Doug Phillips: The Vulgaria Monologue

Doug Phillips of Vision Forum rails against “Lesbian-feminist radicals, mother-goddess promoters, Marxists, Internet kooks, and even a professing Christian publication”:

Welcome to the newly-formed “United States of Vulgaria.” All are welcome — except Christian, homeschool families with a “quiverfull” of children. Here politicians seek to fix their runaway spending policies by banning babies; television personalities gasp at the sight of “too many” children; and journalists target fruitful mothers for public ridicule and censure.

Phillips is particularly angry with journalist Kathryn Joyce, author of Quiverfull: Inside the Christian Patriarchy Movement, and he is dismayed that Christianity Today gave it a good review (I should disclose that Kathryn has been supportive to this blog, and that I get an acknowledgement in the book):

But the winner of the “2009 Vulgaria Child Catcher of the Year Award” goes to Kathryn Joyce and Beacon Press…In the world of Kathryn Joyce, scientists and professional demographers who warn about the serious consequence of an imminent birth dearth are really bigots with an agenda to perpetuate white Christian babies; prolific Christian homeschool mothers and their daughters are mindless doormats to domineering patriarchs; and Christian ministries like Vision Forum with a pro-family theology are dangerous subversives that threaten the modern culture of reproductive freedom, women’s liberation, and abortion on demand.

The first mission of the book is to warn the radical left about America’s real threat — pregnant mothers who quote Psalm 127 and submit to their husbands. The second mission is to paint certain ministries and Christian parents as intolerant racists with a penchant for spousal abuse, and other even more unconscionable crimes.

It’s all part of the old Communist conspiracy:

Joyce was personally mentored and trained to become a cultural revolutionary by one of the most significant radical feminists of the 20th century, Ellen Willis. Joyce and Willis were both at NYU, where Joyce was a student and Willis served as head of NYU’s Center for Cultural Reporting and Criticism. A founder of the ultra-fringe Redstockings of the Women’s Liberation Movement, Willis would later state that “Redstockings’ dominant political tendency was a kind of neo-Maoist materialism” and that her personal politics were a “blend of cultural radicalism, populism, and Marxism.”

 Plus:

Lest you think that books from pro-homosexual publishing houses like Beacon are being ignored in the Christian press, none other than Christianity Today offered a positive review of Quiverfull after recently publishing an absurdly favorable puff piece on the radical pro-homosexual film, Milk. The fact that both of these revisionist histories were advanced by individuals and organizations who thrive on viciousness to Christianity and God’s Word mattered not to the editors of Christianity Today.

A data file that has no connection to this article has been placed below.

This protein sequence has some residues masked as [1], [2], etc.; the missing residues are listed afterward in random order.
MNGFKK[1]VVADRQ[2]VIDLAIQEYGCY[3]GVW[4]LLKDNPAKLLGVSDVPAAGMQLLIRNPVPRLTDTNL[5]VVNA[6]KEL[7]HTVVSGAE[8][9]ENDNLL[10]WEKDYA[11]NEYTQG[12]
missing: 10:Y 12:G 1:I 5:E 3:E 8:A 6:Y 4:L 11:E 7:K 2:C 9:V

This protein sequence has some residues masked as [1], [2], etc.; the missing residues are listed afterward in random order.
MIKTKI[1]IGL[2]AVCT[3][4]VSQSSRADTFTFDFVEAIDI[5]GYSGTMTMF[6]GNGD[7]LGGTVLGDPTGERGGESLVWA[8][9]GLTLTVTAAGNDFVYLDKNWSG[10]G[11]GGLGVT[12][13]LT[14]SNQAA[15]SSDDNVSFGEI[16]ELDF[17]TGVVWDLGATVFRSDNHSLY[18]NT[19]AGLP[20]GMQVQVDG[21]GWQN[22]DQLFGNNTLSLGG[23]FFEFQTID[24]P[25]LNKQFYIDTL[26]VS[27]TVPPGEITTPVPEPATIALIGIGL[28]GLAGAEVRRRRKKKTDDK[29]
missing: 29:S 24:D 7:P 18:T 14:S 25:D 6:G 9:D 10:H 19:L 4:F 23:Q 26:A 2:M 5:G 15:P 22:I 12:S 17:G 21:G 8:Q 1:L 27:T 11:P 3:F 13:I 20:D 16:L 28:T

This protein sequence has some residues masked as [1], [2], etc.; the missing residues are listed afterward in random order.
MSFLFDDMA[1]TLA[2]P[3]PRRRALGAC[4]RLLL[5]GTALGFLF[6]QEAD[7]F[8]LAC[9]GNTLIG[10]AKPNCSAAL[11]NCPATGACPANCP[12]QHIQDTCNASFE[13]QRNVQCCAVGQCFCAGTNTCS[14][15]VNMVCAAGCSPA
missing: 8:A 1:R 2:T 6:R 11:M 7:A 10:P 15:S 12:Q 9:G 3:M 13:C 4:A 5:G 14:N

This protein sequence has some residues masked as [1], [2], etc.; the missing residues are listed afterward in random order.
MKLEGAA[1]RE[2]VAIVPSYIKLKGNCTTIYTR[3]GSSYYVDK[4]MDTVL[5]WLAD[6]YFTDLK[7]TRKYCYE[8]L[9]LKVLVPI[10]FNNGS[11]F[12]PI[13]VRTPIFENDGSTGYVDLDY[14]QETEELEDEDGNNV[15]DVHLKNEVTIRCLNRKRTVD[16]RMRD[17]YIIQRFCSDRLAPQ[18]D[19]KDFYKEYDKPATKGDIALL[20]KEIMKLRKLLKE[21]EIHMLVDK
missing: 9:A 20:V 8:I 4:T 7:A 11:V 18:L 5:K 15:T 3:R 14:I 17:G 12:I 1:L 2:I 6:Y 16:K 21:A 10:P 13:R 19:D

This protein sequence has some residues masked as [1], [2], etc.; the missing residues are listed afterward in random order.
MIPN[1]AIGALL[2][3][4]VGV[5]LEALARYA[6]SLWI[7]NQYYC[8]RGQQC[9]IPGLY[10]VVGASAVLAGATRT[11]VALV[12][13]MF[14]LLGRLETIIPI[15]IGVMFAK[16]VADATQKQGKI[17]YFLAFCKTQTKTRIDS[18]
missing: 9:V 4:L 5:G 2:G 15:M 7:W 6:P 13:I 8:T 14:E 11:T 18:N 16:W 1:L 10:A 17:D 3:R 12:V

As I blogged here, Kathryn has written about Phillips in the past. It seems she rubs all the right people up the wrong way; last year she provoked none other than Don Feder into a tirade.

Some background to the book can be seen here.

Although I hate to boast, I should add I’ve had an award too: in 2008 Mosquewatch declared me to be “Dhimmi of the Year” for my sceptical probings of Walid Shoebat. I’ve also been featured on the website of the Official Street Preachers, who called me out as “The Level Headed, Beer Guzzling, Left Wing LIBERAL”

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Daily Mail Nonsense on “666” Car

Claim: Burnt car supports Irenaeus’ Interpretation of the Book of Revelation

A shocking headline in the Daily Mail:

The devil’s work? Supercar with registration plate ‘666’ destroyed after it mysteriously bursts into flames

Inevitably, this has now crossed the Atlantic to be linked by WorldNetDaily.

Here’s what an unnamed but idiotic hack has to say:

It’s commonly believed to be the number that identifies the Antichrist. So perhaps the owner of this Dodge Viper supercar shouldn’t have been surprised when their car went up in flames.

The registration plate was ‘666’: it was almost an invitation.

…The number has been associated with the Satanism, universal price codes and the game of roulette, as the numbers on the wheel add up to 666.

Recent research has shown that the number in the Bible may have been translated incorrectly, and that 616 is the actual number of the beast.

However second century church father Irenaeus examined that possibility – and rejected it.

The demise of this Dodge Viper would seem to support his theory.

However, Jalopnik, a website devoted to “the cult of cars”, has a bit more information:

Remember the Dodge Viper with “666” license plates which burned to a crisp? The UK’s Daily Mail just caught the story… two years after we ran it…The fire happened way back in 2007 in Kostroma, Russia, when a group of devout religious types took offense to the “666” mark of the beast license plate and set it on fire. We enjoyed the story when it first came out, and still think it’s pretty amusing, though we’re sad to see a Viper get it over something so silly. Perhaps Daily Mail should read Jalopnik more often.

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